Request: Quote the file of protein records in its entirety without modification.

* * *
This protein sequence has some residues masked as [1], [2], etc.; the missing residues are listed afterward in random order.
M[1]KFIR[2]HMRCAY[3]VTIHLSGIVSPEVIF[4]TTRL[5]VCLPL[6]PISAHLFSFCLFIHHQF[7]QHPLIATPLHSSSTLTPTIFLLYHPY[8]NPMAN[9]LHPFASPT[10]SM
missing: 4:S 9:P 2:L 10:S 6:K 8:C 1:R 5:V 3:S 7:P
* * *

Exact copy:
This protein sequence has some residues masked as [1], [2], etc.; the missing residues are listed afterward in random order.
M[1]KFIR[2]HMRCAY[3]VTIHLSGIVSPEVIF[4]TTRL[5]VCLPL[6]PISAHLFSFCLFIHHQF[7]QHPLIATPLHSSSTLTPTIFLLYHPY[8]NPMAN[9]LHPFASPT[10]SM
missing: 4:S 9:P 2:L 10:S 6:K 8:C 1:R 5:V 3:S 7:P